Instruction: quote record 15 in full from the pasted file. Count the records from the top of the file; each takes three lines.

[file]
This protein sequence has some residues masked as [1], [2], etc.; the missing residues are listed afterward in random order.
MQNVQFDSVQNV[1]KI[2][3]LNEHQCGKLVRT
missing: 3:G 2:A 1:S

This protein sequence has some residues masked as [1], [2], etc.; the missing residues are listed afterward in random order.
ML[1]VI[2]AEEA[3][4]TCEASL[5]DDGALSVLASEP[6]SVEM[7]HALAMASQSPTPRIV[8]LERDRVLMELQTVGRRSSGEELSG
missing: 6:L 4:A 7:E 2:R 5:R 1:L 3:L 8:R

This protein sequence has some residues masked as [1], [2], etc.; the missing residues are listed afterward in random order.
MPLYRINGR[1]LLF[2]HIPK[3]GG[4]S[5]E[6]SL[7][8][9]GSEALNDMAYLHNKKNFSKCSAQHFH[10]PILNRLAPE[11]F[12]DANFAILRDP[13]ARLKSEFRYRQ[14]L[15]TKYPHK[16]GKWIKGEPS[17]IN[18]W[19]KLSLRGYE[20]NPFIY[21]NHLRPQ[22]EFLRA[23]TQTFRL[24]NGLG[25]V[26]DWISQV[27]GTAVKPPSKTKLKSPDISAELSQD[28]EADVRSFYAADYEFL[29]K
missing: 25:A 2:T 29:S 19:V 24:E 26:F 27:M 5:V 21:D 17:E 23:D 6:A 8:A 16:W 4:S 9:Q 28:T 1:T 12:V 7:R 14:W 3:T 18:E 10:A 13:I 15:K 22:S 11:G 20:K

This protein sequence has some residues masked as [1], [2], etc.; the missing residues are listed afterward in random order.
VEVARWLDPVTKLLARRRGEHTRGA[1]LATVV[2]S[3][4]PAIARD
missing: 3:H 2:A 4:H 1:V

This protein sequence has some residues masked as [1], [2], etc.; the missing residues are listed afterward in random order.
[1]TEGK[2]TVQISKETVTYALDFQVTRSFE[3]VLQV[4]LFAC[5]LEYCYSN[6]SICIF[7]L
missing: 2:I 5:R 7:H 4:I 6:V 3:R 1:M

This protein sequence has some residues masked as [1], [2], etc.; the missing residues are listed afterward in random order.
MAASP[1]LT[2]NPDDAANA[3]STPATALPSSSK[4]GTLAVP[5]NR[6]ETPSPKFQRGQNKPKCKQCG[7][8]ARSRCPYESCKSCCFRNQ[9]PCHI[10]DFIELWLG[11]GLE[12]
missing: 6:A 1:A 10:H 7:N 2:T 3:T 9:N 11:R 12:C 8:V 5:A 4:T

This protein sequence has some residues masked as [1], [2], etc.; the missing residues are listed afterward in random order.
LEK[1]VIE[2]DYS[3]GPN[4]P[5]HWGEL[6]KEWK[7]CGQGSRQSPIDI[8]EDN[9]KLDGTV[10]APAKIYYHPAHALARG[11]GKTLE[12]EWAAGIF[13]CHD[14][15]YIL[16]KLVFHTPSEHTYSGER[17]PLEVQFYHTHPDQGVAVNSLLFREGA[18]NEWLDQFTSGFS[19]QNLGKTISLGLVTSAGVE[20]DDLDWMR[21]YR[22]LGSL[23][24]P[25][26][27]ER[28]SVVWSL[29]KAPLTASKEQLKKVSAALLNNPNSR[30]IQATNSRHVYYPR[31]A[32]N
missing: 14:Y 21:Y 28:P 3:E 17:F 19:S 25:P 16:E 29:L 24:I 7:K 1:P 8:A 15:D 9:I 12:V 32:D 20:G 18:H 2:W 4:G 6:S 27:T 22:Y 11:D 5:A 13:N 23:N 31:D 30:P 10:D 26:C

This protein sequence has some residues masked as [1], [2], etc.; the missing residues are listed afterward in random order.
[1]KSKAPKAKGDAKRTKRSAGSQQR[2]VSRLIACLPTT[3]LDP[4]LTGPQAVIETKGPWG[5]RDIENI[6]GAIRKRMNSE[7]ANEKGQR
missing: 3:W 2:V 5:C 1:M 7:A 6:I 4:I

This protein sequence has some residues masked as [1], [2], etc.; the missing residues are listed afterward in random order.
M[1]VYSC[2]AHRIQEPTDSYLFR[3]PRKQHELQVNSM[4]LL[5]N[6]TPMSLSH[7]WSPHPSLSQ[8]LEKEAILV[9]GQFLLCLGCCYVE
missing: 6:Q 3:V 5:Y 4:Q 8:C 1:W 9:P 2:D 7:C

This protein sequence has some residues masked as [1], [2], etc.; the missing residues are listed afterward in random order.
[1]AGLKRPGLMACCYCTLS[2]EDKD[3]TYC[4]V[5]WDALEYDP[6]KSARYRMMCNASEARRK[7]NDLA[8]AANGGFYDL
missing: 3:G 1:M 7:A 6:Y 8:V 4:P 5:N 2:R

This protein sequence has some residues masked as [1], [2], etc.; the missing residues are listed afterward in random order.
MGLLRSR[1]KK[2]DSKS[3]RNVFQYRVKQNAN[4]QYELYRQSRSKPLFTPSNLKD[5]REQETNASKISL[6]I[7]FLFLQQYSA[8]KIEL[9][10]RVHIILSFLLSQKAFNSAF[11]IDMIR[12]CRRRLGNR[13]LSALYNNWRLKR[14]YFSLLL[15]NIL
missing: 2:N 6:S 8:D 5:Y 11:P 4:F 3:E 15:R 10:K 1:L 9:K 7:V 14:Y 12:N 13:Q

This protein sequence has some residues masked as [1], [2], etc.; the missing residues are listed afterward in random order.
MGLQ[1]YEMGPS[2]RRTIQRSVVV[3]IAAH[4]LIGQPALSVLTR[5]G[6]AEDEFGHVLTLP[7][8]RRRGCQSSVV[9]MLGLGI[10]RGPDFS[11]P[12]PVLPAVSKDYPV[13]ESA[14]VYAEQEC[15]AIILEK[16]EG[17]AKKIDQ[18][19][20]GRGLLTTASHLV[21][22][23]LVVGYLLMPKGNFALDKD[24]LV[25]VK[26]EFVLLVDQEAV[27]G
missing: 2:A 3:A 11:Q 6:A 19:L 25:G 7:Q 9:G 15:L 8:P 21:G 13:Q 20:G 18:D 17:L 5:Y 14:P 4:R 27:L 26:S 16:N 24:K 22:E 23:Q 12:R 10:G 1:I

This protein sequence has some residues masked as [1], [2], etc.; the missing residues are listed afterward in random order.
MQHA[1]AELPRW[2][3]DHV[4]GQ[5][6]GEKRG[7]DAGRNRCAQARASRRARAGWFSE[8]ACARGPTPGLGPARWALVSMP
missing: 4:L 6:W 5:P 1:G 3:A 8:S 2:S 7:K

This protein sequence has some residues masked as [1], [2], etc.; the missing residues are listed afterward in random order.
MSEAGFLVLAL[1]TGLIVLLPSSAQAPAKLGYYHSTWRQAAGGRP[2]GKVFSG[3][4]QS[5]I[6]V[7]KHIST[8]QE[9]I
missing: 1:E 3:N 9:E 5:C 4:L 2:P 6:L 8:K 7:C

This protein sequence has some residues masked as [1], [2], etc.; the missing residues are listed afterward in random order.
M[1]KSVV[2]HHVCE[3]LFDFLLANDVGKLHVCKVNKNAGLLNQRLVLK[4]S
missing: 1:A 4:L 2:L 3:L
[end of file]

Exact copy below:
This protein sequence has some residues masked as [1], [2], etc.; the missing residues are listed afterward in random order.
M[1]KSVV[2]HHVCE[3]LFDFLLANDVGKLHVCKVNKNAGLLNQRLVLK[4]S
missing: 1:A 4:L 2:L 3:L